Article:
Mars Express Delivers Views Of Martian Lake


In the southern highlands of Mars, Eberswalde crater to be exact, ESA’s Mars Express exploration has pinpointed an area which once held a lake. Although it may have been some 4 billion years ago, the geologic remains – called a delta – are still evident in the new images. This region of dark sediments are a shadowed reminder that Mars once had water.

Formed by an asteroid strike, Eberswalde crater has nearly eroded away with time. After it formed, it was partially obliterated by another impact which shaped 140 km diameter crater Holden. Although this second strike buried Eberswalde with ejecta, 115 square kilometers of delta area and feeder channels survived. These channels once were the arteries that pumped water along the surface to pool in the crater’s interior, forming a lake. As they carried water, they also carried sediments and – just as on Earth – left their mark. With time, the water dried up and even more sediments were carried along by the wind, exposing the area in vivid relief.

NASA’s Mars Global Surveyor spacecraft spied the delta in earlier missions, giving even further solidification that Mars was once a wet world. While Eberswalde crater and Holden crater were once a part of a list of possible landing sites for the Mars Science Laboratory, Gale crater was selected as the Curiosity’s landing site, given its high mineral and structural diversity related to water. But don’t count this wonderful, wet confession of a lake out forever. Thanks to high mineral diversity and suggestive structure, we’re sure to visit the delta of Eberswalde and Holden again, from orbit or with another landing mission.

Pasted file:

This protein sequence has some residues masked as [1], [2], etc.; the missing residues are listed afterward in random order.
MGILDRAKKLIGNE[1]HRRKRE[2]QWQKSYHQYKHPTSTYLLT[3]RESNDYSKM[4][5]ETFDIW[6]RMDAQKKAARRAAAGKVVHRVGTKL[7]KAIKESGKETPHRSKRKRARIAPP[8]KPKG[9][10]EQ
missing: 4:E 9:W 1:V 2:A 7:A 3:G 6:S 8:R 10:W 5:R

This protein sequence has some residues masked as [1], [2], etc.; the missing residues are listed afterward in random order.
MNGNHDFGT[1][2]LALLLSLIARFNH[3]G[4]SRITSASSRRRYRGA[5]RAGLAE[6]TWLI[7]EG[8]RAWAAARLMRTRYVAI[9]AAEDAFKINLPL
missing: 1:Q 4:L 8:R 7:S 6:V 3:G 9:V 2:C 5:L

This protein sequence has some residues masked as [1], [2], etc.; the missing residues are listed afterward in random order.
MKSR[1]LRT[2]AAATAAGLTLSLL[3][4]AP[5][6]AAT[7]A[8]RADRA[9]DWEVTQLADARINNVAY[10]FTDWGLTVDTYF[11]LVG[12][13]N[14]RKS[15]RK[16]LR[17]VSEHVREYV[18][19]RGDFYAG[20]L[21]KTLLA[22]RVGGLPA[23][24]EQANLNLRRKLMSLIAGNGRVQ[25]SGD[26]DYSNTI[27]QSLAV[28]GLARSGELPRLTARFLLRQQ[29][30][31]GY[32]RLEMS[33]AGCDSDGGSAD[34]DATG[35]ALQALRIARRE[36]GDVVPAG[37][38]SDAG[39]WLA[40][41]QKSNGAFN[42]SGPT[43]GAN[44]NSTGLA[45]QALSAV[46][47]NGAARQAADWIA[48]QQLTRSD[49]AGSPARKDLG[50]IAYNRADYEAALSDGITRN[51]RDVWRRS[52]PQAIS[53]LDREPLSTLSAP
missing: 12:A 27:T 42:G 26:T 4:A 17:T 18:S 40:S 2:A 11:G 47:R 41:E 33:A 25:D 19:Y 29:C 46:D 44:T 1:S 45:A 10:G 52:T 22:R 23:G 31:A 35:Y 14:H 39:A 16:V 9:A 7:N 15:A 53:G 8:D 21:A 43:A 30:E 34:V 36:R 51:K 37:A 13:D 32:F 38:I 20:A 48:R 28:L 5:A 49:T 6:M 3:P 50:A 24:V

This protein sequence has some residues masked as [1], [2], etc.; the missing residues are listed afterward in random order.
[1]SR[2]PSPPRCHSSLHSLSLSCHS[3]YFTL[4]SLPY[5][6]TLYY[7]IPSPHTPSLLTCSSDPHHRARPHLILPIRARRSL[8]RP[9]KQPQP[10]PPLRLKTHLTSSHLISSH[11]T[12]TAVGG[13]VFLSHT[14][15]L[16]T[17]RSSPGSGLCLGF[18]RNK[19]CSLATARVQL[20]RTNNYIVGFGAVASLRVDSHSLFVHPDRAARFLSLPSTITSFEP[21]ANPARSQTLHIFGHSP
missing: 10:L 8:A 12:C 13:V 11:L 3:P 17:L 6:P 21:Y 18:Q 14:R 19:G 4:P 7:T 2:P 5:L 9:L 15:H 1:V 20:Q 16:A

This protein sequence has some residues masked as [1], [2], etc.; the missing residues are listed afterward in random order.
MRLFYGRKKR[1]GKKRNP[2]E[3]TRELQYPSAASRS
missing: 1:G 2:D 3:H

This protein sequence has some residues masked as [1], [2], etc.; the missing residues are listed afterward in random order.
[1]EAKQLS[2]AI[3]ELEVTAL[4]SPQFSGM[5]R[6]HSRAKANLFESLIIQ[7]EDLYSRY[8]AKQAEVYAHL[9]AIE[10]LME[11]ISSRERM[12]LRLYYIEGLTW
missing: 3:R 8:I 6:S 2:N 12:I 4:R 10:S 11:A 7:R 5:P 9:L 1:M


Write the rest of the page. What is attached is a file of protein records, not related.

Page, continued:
Original Story Source: ESA News.

4 Replies to “Mars Express Delivers Views Of Martian Lake”

  1. This opens up a whole nother window about planets that may of held life or has life on it at the moment somewhere in the universe.

  2. Its fascinating that the dark sediments in the image coalesced into the ‘colony like’ formation of dark sand dunes in Holden crater. Which are also evident throughout mars where water may have pooled. Why is it that this dark sediment / material creates sand dunes, what keeps it separate from the more predominant minerals on the planet?

    Studies abound regarding the shape of the dunes and how Martian winds form them but little is known regarding their composition. Volcanic Basalt with Sulphates are the best guesses I have read. We do know that they trap CO2 in some way leading to the seasonal dark blooms observed in the polar regions, but I cant find any explanation for what process would lead to this.

    In these images its obvious that Water flows carried these minerals to their location where they coalesced into the sand dunes. But did the sand dunes appear while the water was present or did they form after the water dissipated. ? Geographically they appear wherever the hydrology of water flows would end, thus they are perfectly placed to ‘trap’ any water outflows.

    I will ‘speculate’ that these dunes may be the best chance of finding Martian life if it ever existed, by citing their prevalence at the last places water would have remained and the dynamics of their composition. The dark surface traps heat and provides one of the most stable and sheltered natural formations we have observed on mars. The observed seasonal blooms could indicate the presence of biology that expels accumulated C02 during the Martian winter.

    We have detected seasonal Methane releases on mars, the ONLY seasonal dynamic system we have observed are the sand dunes. I do wish more observations and study was directed towards this.

  3. While Eberswalde crater and Holden crater were once a part of a list of objectives, Gale crater was selected as the mission’s landing site, given its high mineral and structural diversity related to water.

    Orphan alert! The ESA source text was considering the Curiosity mission. This article was not.

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